1. The Physical Aspect

Many factors will influence the choice of techniques that should be used to counter physical losses caused by detraining. For this reason, the athlete should be referred to a kinesiologist specializing in the care of concussions.

First, the intervention plan can include passive mobilizations as well as stretching allowing the retention of muscle memory. Electrostimulation can also be an interesting method depending on the condition of the athlete. This technique however, has yet to be scientifically validated in regards to concussions. It is a commonly used technique to slow down atrophy of muscles immobilized in a cast. The goal is to stimulate the nervous fibres surrounding muscles, provoking muscular contractions which mimic a voluntary contraction initiated by the brain.

Lastly, a submaximal physical exercise protocol should be included. As corroborated by many studies, exercise following a concussion is beneficial when correctly planned and supervised by a professional. A kinesiologist specializing in the care and management of concussions will be able to plan and supervise a safe training program that will optimize recovery and counter the effects of detraining.

The Action Plan      

The action plan against detraining for any athlete who sustains a concussion, professional or recreational, should:

  1. Be individualized and adapted to the needs of the athlete
  2. Take into account:
    • Factors affecting symptoms of the concussion
    • Time since injury
    • Initial physical condition of the athlete
  3. Be interdisciplinary and include multiple healthcare professionals:
    • Doctor
    • Kinesiologist
    • Sport psychologist
    • Physiotherapist
    • Etc.

Detraining following a concussion can unfortunately never be completely avoided. However, with a properly elaborated intervention plan including the three aspects described above, it is possible to minimize the negative effects and allow the athlete to safely return to play, as fast as possible.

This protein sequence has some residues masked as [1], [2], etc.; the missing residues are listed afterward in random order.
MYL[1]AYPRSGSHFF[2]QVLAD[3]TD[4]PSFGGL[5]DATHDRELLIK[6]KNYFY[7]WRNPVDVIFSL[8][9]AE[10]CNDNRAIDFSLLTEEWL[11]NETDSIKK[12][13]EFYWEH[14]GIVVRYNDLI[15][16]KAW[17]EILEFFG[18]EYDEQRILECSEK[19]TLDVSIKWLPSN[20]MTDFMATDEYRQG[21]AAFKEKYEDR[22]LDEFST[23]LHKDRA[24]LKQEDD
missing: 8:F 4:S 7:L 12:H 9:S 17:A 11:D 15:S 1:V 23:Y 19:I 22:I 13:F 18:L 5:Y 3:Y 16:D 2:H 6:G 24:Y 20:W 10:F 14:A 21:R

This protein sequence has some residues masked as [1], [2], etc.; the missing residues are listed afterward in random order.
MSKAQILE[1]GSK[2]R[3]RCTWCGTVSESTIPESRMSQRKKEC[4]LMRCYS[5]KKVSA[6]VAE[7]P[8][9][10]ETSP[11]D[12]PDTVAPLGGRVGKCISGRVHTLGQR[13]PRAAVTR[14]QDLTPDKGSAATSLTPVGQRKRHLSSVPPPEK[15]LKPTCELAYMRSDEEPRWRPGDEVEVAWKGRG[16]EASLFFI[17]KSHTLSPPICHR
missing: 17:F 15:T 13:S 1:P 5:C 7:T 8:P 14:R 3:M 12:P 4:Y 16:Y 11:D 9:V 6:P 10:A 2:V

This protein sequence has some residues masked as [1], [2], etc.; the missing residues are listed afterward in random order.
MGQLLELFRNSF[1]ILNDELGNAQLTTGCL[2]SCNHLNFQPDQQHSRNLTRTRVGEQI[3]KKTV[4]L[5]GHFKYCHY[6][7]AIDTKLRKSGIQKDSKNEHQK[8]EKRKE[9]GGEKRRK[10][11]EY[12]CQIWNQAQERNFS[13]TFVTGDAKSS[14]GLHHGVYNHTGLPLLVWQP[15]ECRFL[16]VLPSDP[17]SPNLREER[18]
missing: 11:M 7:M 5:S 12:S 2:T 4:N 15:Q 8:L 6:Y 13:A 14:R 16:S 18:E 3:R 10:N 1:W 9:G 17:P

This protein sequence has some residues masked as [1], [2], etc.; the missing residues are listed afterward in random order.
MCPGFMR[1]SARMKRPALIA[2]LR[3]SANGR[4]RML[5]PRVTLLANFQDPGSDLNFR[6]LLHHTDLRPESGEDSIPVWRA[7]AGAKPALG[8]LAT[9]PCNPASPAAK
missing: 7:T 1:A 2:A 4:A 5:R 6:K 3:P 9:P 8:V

Castile, L., Collins, C. L., McIlvain, N. M., & Comstock, R. D. (2012). The epidemiology of new versus recurrent sports concussions among high school athletes, 2005–2010. British journal of sports medicine, 46 (8) : 603-610.

Delaney JS, Lacroix VJ, Leclerc S, Johnston KM. Concussions among university football and soccer players. Clin J Sport Med 2002;12(6):331–8.

Gagnon, I., Grilli, L., Friedman, D., & Iverson, G. L. (2016). A pilot study of active rehabilitation for adolescents who are slow to recover from sport-related concussion. Scandinavian journal of medicine & science in sports, 26(3), 299-306.

Leddy, J., Hinds, A., Sirica, D., & Willer, B. (2016). The role of controlled exercise in concussion management. PM&R, 8(3), S91-S100.

Mujika, Iñigo, and Sabino Padilla. “Detraining: loss of training-induced physiological and performance adaptations. Part I.” Sports Medicine 30.2 (2000): 79-87.

medicine & science in sports, 26(3), 299-306.

Mychasiuk, R., Hehar, H., Ma, I., Candy, S., & Esser, M. J. (2016). Reducing the time interval between concussion and voluntary exercise restores motor impairment, short‐term memory, and alterations to gene expression. European Journal of Neuroscience, 44(7), 2407-2417.

Reynolds, Erin, et al. “Establishing a clinical service for the management of sports-related concussions.” Neurosurgery 75 (2014): S71-S81.